I've discovered a new weight loss system. Eight pounds and counting, I'm in the second week of a strict regimen that has me drinking infusions of garlic and honey (tasty combination!) and coughing up all non essential organs and detritus that shan't be named. The upside is that I am not in the hospital. The downside is that if I don't take it easy I might still end up there. This, brought to my attention by the numerous writings and warnings I've received regarding the general recalcitrance and pertinacity of the lobal pneumonia that I've been plagued with these last few days. Take heart, I've not succumbed and just to flaunt my ignorance and delusional beliefs as to my invincibility I worked yesterday! Fueled by mega doses of under-the-counter analgesics I was able to cut down two trees with the chain saw and make it home in time to watch an episode of Lark Rise to Candleford. (If you're a fan let me know)
I am on the mend, receiving with gratitude the results of your prayers and well wishes.
We will paint again!

Tuesday, July 12, 2011

Creer 15x12

I don't always paint big. But I do paint with big in mind. When I paint outdoors I have always thought of the "plein air" sketch as nothing more than a quick reference. It's always been hard for me to appreciate small work...I want to see it life-sized. Nevertheless, there are some cool nuances you get with working small and there is always a lot learn about color, values, shapes and lines. Changing up brush sizes makes me think harder than normal. In most cases that's a good thing. Usually in my case it leads to overload, steam pouring out the ears and a lung full of spider webs. How else could I explain it? I saw the doctor last week. I had experienced three straight weeks of coughing up chunks of old tires and mushrooms. He said my lungs were fine, sent me home with a voodoo cocktail and told me to call him after the weekend if I wasn't better. I called him pumping on one cylinder, having lost my eyesight, ears and sense of humanity from a continual fever and was ordered to get an x-ray. With a wry smile the doc said he didn't notice the pneumonia 'cause my lungs were half full and "compacted" and that if I wasn't better in fifteen hours I needed to be hospitalized. That was about fifteen hours ago. I'll keep you posted. Meanwhile, check out the few pieces I still have on auction. Who knows? They might be my last.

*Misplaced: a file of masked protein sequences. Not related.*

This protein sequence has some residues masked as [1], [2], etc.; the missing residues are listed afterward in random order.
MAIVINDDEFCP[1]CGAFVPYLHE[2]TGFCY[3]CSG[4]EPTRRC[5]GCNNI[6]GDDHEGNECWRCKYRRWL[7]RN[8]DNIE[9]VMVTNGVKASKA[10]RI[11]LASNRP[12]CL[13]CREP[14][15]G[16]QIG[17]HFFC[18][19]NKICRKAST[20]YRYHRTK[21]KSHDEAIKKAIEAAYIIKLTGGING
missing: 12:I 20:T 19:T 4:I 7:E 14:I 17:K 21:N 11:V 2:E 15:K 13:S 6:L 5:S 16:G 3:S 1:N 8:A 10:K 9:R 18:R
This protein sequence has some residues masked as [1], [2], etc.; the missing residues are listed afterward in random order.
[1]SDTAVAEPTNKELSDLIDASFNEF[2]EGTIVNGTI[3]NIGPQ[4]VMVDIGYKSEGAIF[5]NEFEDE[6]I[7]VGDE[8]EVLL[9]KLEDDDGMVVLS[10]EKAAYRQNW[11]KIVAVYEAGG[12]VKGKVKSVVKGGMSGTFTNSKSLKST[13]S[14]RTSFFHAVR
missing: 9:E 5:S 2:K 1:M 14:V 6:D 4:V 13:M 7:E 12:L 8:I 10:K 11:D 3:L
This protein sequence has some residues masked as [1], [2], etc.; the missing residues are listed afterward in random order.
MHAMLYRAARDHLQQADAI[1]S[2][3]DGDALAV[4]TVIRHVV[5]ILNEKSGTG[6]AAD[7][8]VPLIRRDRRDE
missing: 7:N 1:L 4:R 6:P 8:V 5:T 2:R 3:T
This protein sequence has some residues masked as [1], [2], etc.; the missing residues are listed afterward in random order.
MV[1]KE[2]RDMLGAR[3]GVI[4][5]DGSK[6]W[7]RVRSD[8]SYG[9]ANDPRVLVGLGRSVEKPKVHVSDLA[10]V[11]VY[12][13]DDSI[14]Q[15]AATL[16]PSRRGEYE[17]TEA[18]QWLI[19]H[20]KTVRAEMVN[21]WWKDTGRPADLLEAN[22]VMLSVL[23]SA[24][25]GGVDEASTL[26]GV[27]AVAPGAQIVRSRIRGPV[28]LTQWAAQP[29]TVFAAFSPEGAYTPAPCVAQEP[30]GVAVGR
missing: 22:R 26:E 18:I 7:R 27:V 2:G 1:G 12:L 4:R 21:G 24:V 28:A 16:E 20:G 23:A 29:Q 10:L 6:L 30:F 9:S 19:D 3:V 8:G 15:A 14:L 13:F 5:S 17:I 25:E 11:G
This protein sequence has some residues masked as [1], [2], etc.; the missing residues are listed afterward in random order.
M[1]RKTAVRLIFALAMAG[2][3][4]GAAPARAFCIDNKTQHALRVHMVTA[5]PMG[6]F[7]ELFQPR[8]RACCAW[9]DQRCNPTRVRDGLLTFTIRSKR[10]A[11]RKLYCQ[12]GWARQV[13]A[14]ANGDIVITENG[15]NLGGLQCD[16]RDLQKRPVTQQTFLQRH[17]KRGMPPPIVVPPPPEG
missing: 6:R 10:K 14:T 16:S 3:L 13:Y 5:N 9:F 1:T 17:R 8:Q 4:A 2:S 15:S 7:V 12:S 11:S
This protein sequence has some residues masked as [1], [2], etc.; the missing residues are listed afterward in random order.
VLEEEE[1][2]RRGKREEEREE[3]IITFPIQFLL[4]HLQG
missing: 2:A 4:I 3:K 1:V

Friday, July 1, 2011

Scorpions On A Plane..."Reddy" 30x40 "Windom" 12x15

One foot hit the floor, shoeless and bare. It was the only step between me and the little bunk; the only movement that separated me from a night of bone-tired, albeit hot and tropical fitful sleep. Fateful little step it was. I've described the intense, immediate feeling as though my toe had been placed on an anvil and whacked with a heavy ball peen hammer. This, the first of several scorpion stings I've had the pleasure to endure, was definitely the most intense. Numbness up to my knee could be felt for days and a lingering sensation was still evident a week later. The other, less dramatic brushes with the desert demons would have left me with little respect for the phosphorescent phantom's stinger, which were much more like a mild bee sting. This first encounter however was enough to put me on wary alert every time I climb out of my bed roll at 5 am and turn my boots upside down with a good shake before I slip them on. I suppose it was a bark scorpion that gave me my first welcome to the Sonora desert those years ago. Of the 20 or so different kinds that lurk and slink and crawl and creep around the ground here in the desert southwest, the bark scorpion is the most painful. I did see a young boy go into shock once from scorpion poison so they are nothing to be trifled with, especially if they get you in the head. If, however, you were to give me free plane tickets for every one of the blasted things I've encountered I'd basically own three or four airlines about now. I think I've squashed one or two in recent weeks...during the making of these paintings! Where's my headlines?!?!